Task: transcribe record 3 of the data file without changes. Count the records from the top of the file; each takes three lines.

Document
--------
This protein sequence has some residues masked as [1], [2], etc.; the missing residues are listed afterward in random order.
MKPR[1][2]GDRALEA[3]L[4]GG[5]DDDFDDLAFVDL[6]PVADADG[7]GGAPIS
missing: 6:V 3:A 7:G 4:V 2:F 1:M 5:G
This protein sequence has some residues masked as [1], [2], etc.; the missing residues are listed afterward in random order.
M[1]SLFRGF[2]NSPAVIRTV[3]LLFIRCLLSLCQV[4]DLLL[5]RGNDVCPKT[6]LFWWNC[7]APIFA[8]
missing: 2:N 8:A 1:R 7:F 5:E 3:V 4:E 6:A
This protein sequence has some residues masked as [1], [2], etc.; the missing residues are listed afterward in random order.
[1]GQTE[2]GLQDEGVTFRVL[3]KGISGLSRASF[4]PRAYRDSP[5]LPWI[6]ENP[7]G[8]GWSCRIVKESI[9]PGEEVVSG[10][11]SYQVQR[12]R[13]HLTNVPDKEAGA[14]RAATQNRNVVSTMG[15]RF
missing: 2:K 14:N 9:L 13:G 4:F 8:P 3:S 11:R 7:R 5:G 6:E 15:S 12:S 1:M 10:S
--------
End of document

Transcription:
This protein sequence has some residues masked as [1], [2], etc.; the missing residues are listed afterward in random order.
[1]GQTE[2]GLQDEGVTFRVL[3]KGISGLSRASF[4]PRAYRDSP[5]LPWI[6]ENP[7]G[8]GWSCRIVKESI[9]PGEEVVSG[10][11]SYQVQR[12]R[13]HLTNVPDKEAGA[14]RAATQNRNVVSTMG[15]RF
missing: 2:K 14:N 9:L 13:G 4:F 8:P 3:S 11:R 7:R 5:G 6:E 15:S 12:S 1:M 10:S